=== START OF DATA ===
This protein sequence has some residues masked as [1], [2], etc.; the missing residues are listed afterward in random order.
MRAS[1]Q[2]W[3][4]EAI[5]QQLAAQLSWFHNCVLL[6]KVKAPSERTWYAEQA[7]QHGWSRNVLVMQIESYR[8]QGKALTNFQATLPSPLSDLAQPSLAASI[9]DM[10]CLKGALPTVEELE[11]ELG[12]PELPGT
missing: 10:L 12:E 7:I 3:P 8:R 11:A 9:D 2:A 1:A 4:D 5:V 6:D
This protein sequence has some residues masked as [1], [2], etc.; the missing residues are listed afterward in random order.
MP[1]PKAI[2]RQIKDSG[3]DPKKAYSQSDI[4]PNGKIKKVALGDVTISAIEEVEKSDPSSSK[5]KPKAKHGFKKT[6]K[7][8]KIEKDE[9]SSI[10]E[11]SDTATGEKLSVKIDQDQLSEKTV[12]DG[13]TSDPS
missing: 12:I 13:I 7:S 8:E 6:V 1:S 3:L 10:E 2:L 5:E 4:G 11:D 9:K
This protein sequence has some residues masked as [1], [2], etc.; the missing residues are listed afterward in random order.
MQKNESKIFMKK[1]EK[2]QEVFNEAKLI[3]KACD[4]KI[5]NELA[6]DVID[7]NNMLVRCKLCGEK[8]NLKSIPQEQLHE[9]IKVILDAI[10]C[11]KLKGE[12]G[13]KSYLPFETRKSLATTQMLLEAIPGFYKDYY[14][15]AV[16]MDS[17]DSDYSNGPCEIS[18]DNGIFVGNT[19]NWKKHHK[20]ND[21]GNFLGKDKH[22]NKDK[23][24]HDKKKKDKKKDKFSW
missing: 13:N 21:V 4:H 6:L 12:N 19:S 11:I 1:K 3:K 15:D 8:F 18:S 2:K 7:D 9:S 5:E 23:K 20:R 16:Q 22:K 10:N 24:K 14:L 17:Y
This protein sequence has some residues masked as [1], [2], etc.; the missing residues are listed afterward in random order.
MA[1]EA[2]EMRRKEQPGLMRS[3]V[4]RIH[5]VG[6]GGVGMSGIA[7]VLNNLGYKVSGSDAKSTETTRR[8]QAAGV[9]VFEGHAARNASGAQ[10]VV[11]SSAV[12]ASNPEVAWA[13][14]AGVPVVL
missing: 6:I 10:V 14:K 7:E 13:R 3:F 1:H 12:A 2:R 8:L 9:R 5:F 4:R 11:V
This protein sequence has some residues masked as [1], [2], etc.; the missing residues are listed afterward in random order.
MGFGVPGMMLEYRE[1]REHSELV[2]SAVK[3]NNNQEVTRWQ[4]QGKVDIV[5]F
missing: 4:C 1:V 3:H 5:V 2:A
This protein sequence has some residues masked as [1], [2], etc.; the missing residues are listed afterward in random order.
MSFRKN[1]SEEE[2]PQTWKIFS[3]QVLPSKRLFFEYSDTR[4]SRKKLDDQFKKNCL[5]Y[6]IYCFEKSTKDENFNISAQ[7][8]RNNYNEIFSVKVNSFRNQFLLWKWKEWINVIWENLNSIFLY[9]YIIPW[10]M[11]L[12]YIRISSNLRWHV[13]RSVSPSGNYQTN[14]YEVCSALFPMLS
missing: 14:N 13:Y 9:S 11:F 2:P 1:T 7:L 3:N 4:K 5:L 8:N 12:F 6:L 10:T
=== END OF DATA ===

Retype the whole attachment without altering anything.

This protein sequence has some residues masked as [1], [2], etc.; the missing residues are listed afterward in random order.
MRAS[1]Q[2]W[3][4]EAI[5]QQLAAQLSWFHNCVLL[6]KVKAPSERTWYAEQA[7]QHGWSRNVLVMQIESYR[8]QGKALTNFQATLPSPLSDLAQPSLAASI[9]DM[10]CLKGALPTVEELE[11]ELG[12]PELPGT
missing: 10:L 12:E 7:I 3:P 8:R 11:A 9:D 2:A 1:A 4:D 5:V 6:D
This protein sequence has some residues masked as [1], [2], etc.; the missing residues are listed afterward in random order.
MP[1]PKAI[2]RQIKDSG[3]DPKKAYSQSDI[4]PNGKIKKVALGDVTISAIEEVEKSDPSSSK[5]KPKAKHGFKKT[6]K[7][8]KIEKDE[9]SSI[10]E[11]SDTATGEKLSVKIDQDQLSEKTV[12]DG[13]TSDPS
missing: 12:I 13:I 7:S 8:E 6:V 1:S 3:L 10:E 2:L 5:E 4:G 11:D 9:K
This protein sequence has some residues masked as [1], [2], etc.; the missing residues are listed afterward in random order.
MQKNESKIFMKK[1]EK[2]QEVFNEAKLI[3]KACD[4]KI[5]NELA[6]DVID[7]NNMLVRCKLCGEK[8]NLKSIPQEQLHE[9]IKVILDAI[10]C[11]KLKGE[12]G[13]KSYLPFETRKSLATTQMLLEAIPGFYKDYY[14][15]AV[16]MDS[17]DSDYSNGPCEIS[18]DNGIFVGNT[19]NWKKHHK[20]ND[21]GNFLGKDKH[22]NKDK[23][24]HDKKKKDKKKDKFSW
missing: 13:N 21:V 4:H 6:L 12:N 19:S 11:I 1:K 3:K 15:D 8:F 18:S 2:K 7:D 9:S 5:E 23:K 20:R 16:Q 22:K 10:N 24:K 14:L 17:Y
This protein sequence has some residues masked as [1], [2], etc.; the missing residues are listed afterward in random order.
MA[1]EA[2]EMRRKEQPGLMRS[3]V[4]RIH[5]VG[6]GGVGMSGIA[7]VLNNLGYKVSGSDAKSTETTRR[8]QAAGV[9]VFEGHAARNASGAQ[10]VV[11]SSAV[12]ASNPEVAWA[13][14]AGVPVVL
missing: 6:I 10:V 14:K 7:E 13:R 3:F 1:H 12:A 2:R 8:L 9:R 5:F 4:R 11:V
This protein sequence has some residues masked as [1], [2], etc.; the missing residues are listed afterward in random order.
MGFGVPGMMLEYRE[1]REHSELV[2]SAVK[3]NNNQEVTRWQ[4]QGKVDIV[5]F
missing: 4:C 1:V 3:H 5:V 2:A
This protein sequence has some residues masked as [1], [2], etc.; the missing residues are listed afterward in random order.
MSFRKN[1]SEEE[2]PQTWKIFS[3]QVLPSKRLFFEYSDTR[4]SRKKLDDQFKKNCL[5]Y[6]IYCFEKSTKDENFNISAQ[7][8]RNNYNEIFSVKVNSFRNQFLLWKWKEWINVIWENLNSIFLY[9]YIIPW[10]M[11]L[12]YIRISSNLRWHV[13]RSVSPSGNYQTN[14]YEVCSALFPMLS
missing: 14:N 13:Y 9:S 11:F 2:P 1:T 7:L 3:N 4:K 5:L 8:N 12:F 6:L 10:T